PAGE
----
Ever since children have learned to read, there has been children s literature. The only single-volume work to capture the rich and diverse history of children s literature in its full panorama, this extraordinary book reveals why J.
Tolkien, Dr. Seuss, Laura Ingalls Wilder, Beatrix Potter, and many others, despite their divergent styles and subject matter, have all resonated with generations of readers.
Lerer has accomplished something magical. Unlike the many handbooks to children s literature that synopsize, evaluate, or otherwise guide adults in the selection of materials for children, this work presents a true critical history of the genre. Scholarly, erudite, and all but exhaustive, it is also entertaining and accessible. Lerer takes his subject seriously without making it dull. Among the most influential writings in the history of Western political thought, John Locke's Two Treatises of Government and A Letter Concerning Toleration remain vital to political debates today, more than three centuries after they were written.
The complete texts appear in this volume, accompanied by interpretive essays by three prominent Locke scholars. Ian Shapiro's introduction places Locke's political writings in historical and biographical context. John Dunn explores both the intellectual context in which Locke wrote the Two Treatises of Government and A Letter Concerning Toleration and the major interpretive controversies surrounding their meaning.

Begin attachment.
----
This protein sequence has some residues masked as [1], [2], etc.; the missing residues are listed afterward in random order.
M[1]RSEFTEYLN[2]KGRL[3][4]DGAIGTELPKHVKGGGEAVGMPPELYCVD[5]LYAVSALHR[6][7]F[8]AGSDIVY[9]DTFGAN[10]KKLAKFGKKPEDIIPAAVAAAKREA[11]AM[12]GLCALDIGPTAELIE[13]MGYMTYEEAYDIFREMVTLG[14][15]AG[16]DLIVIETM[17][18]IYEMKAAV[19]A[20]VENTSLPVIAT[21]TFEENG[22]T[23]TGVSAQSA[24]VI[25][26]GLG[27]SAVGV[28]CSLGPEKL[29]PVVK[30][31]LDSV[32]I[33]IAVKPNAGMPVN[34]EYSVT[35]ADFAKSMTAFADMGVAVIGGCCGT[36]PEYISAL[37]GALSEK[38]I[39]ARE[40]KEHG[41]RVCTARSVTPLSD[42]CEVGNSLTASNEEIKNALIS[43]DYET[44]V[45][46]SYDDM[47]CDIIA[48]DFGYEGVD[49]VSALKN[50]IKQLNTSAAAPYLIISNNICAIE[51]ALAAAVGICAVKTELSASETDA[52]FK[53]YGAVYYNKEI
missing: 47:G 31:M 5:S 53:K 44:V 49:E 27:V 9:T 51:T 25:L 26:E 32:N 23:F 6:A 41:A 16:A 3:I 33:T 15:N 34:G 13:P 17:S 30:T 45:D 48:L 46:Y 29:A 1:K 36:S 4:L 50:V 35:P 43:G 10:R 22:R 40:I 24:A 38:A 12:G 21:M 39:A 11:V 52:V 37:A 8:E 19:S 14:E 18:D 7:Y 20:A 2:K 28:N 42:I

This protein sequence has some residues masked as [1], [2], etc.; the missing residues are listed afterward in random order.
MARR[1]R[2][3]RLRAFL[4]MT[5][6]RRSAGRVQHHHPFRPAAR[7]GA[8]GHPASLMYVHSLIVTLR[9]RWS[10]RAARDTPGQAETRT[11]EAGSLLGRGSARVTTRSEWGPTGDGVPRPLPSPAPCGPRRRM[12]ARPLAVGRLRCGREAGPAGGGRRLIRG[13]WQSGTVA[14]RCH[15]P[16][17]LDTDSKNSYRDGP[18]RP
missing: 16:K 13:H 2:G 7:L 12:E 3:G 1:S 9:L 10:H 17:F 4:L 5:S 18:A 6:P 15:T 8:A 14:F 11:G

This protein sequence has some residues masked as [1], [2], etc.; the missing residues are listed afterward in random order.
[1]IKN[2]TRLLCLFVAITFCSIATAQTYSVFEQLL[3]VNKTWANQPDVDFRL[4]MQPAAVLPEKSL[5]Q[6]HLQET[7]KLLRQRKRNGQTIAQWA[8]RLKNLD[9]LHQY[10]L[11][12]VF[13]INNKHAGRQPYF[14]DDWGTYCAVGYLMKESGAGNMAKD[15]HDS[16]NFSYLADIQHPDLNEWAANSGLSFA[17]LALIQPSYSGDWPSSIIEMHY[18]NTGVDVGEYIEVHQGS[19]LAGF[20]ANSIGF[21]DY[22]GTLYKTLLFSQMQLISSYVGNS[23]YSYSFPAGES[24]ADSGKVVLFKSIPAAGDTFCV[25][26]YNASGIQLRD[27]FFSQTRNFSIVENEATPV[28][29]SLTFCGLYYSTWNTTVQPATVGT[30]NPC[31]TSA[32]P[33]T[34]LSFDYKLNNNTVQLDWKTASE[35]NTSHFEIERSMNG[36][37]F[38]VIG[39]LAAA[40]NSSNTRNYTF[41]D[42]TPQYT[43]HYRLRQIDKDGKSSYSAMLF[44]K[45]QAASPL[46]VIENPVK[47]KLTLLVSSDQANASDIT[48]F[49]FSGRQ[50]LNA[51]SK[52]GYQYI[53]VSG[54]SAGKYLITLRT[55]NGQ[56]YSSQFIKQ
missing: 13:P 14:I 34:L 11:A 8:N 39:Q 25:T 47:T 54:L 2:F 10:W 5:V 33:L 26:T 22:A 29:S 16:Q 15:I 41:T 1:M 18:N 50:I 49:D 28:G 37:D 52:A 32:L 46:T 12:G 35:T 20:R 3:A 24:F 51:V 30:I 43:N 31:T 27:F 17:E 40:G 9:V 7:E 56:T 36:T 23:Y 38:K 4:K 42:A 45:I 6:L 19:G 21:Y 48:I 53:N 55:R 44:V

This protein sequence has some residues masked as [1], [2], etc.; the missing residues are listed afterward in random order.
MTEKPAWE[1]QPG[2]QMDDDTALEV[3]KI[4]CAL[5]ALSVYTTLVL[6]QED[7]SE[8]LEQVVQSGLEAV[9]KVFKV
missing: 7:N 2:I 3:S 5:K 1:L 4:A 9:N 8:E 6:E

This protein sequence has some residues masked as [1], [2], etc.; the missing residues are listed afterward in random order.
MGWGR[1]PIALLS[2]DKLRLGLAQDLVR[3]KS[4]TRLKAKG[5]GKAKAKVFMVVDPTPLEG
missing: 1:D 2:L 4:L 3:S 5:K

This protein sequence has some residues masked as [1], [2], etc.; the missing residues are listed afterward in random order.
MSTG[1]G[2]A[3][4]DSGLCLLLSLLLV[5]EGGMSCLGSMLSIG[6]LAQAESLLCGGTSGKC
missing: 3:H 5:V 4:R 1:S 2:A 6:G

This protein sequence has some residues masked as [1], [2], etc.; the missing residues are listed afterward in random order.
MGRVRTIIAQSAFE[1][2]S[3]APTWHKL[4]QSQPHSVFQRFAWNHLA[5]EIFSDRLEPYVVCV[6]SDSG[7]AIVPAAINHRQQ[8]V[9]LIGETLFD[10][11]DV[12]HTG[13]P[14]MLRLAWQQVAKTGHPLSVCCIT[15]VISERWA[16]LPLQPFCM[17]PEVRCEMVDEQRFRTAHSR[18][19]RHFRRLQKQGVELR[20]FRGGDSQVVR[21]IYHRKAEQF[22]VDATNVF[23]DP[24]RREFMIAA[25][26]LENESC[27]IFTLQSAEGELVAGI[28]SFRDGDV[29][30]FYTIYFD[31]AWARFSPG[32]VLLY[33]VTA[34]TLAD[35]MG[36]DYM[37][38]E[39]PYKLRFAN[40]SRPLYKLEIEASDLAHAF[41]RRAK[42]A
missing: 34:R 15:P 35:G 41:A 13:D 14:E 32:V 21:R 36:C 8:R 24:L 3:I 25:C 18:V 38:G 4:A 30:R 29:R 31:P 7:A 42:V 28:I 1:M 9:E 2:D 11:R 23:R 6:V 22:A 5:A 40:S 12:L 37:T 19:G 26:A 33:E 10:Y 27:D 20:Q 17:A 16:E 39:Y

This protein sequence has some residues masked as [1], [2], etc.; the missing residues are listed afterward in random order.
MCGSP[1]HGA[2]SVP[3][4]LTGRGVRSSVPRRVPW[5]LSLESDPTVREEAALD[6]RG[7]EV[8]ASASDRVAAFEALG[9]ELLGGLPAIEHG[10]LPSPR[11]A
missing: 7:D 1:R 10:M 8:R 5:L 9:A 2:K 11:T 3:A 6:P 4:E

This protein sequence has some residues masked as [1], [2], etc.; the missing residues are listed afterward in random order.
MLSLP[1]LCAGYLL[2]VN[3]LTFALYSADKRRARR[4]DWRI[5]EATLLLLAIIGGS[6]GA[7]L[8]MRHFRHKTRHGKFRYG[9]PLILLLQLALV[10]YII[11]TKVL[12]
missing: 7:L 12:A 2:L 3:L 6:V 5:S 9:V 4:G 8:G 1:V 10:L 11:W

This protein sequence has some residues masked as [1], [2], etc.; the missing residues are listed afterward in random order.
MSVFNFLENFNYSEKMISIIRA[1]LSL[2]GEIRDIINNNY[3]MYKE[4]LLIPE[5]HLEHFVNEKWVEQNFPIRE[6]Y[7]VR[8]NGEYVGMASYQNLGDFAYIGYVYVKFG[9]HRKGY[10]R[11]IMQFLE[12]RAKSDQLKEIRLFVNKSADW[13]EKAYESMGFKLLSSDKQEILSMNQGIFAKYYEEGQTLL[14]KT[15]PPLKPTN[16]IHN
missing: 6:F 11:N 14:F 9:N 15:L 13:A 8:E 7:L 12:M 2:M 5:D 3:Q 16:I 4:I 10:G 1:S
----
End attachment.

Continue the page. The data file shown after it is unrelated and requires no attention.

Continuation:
Ruth Grant offers a comprehensive discussion of Locke's views on women and the family, and Shapiro contributes an essay on the democratic elements of Locke's political theory. Taken together, the texts and essays in this volume offer invaluable insights into the history of ideas and the enduring influence of Locke's political thought. The Future of Liberalism. A compelling and deeply felt exploration and defense of liberalism: what it actually is, why it is relevant today, and how it can help our society chart a forward course.